...Students will gain a deeper understanding of the 21st Century Leadership Skills: Communication, Critical Thinking, Problem Solving, and Collaboration, and their applications in life.
...Students will gain a deeper understanding of the causes of the French revolution specifically, and the themes of revolution in general.
...Students will make connections between their interactions in this game, and the physics concepts they are learning in Science (such as causes & effect).
Duration: 120+ minutes
Assessments: Student reflections/journals, Student discussions, Group work, Other (enter below)
Additional Assessment Type: Role Playing Game / Simulation
Materials: 4 different kinds of stickers to show 4 social classes Divide (tape) the room into 4 sections A cart or area for the store Something desirable to buy at the store (we had candy jewelry) An area for the jail with about 4 chairs Nation X newspapers Rumor cards Clipboard for teacher ("Universe") notes 4 envelopes each labeled with a different group's rules (A,B,C,D)
This is a five day role playing simulation of Old Regime France.
The website for this game, including a short documentary:
Students begin in an unbalanced class system, with a fixed income, restricted mobility, a store, a jail, and a social hierarchy already in place. It is their job to create a fair and functional society by the end of Day Five.
Each "day" lasts about an hour: roughly 45 minutes of daytime, and 15 minutes of night time. First, groups get their envelopes with rules and newspapers and review instructions/rules. Then, it is "game on" and the teacher becomes "The Universe", or the narrator, telling students the results of their actions, but remaining as much as possible a neutral entity.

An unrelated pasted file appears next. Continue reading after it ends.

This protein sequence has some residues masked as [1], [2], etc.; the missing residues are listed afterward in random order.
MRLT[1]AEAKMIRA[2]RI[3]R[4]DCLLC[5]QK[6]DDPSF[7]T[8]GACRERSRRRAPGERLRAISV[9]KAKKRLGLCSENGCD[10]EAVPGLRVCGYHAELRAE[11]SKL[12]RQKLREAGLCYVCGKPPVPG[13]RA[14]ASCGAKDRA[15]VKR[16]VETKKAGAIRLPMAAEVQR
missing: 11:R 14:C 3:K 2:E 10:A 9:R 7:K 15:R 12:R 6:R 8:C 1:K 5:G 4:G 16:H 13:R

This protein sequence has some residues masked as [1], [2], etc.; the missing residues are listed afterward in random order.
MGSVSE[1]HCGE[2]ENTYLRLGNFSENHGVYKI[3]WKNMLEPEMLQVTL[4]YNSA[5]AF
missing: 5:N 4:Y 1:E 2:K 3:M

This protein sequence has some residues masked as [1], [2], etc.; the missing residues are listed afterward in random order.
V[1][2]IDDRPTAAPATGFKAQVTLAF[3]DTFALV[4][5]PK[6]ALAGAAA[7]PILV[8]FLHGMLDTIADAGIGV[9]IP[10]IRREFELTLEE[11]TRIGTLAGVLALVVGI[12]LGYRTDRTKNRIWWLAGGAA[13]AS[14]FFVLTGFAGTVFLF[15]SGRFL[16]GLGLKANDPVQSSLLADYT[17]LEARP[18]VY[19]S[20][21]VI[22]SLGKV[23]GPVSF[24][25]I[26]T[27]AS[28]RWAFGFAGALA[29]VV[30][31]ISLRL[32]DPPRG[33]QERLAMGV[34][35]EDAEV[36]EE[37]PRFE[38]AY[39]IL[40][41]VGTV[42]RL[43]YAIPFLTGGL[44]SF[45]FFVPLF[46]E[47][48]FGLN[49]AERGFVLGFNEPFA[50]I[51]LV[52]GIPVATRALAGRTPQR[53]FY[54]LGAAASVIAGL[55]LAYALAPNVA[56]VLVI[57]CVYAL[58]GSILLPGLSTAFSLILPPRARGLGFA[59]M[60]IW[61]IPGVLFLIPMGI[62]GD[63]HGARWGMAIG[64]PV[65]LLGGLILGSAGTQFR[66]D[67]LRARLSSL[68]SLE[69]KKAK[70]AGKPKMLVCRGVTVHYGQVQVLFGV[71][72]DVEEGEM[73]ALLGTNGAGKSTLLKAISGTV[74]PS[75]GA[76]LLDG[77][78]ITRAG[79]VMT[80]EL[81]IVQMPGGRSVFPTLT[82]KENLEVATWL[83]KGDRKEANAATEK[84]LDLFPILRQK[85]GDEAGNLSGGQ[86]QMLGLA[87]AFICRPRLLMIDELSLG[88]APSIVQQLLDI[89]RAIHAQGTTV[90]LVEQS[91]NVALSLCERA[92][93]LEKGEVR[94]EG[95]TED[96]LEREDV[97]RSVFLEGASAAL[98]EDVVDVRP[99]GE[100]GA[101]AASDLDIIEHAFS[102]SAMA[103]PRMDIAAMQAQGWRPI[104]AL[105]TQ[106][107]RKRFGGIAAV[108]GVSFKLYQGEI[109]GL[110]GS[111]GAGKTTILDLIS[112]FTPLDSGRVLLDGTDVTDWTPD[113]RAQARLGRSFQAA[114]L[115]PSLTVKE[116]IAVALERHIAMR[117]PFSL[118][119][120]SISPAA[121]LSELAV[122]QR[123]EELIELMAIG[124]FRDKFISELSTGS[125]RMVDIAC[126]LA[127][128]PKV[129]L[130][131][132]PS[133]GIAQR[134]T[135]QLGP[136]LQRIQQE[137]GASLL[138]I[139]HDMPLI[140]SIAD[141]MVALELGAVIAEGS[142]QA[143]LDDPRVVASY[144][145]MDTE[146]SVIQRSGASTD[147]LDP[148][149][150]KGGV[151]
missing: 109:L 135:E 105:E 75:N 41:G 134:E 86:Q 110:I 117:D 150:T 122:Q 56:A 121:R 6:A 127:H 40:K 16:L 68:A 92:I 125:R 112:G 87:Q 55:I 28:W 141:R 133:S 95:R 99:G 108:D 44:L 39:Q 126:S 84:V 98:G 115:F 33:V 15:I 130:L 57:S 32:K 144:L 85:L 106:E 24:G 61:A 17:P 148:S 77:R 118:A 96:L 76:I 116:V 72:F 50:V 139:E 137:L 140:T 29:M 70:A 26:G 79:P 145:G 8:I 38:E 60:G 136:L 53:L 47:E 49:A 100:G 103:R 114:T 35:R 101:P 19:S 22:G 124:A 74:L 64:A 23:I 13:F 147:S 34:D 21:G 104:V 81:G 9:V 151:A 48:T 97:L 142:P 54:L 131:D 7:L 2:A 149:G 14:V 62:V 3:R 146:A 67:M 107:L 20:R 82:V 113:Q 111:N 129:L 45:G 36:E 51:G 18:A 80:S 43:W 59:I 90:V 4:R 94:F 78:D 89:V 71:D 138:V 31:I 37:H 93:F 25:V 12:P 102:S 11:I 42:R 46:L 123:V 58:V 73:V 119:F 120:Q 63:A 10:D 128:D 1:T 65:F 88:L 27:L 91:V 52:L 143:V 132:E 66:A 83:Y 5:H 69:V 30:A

(e.g. rubrics, examplars, websites, etc.)
REFLECTIONS & COMMENTS
Newspapers can be really good for introducing new plots & situations for Nation X to deal with, such as having a disease spread with limited cures, and leave it to the upper class to distribute them. However, some classes really embraced this game and created their own politics very quickly, so I used the newspapers less with them. Kids who sat around with no idea what to do were prime candidates for the newspapers driving the plot.
It seems like the key parts of doing this right are keeping materials organized (not fun to lose the money), making the rules very clear and revisiting them every time (students who miss days can be tricky), being a stable facilitator (allowing freedom but being clear why certain actions don't work out the way they want them to), and putting great emphasis on the final reflection. Making the final reflection an essay and telling them about it ahead of time are things to do next time.
See manual for additional teacher notes.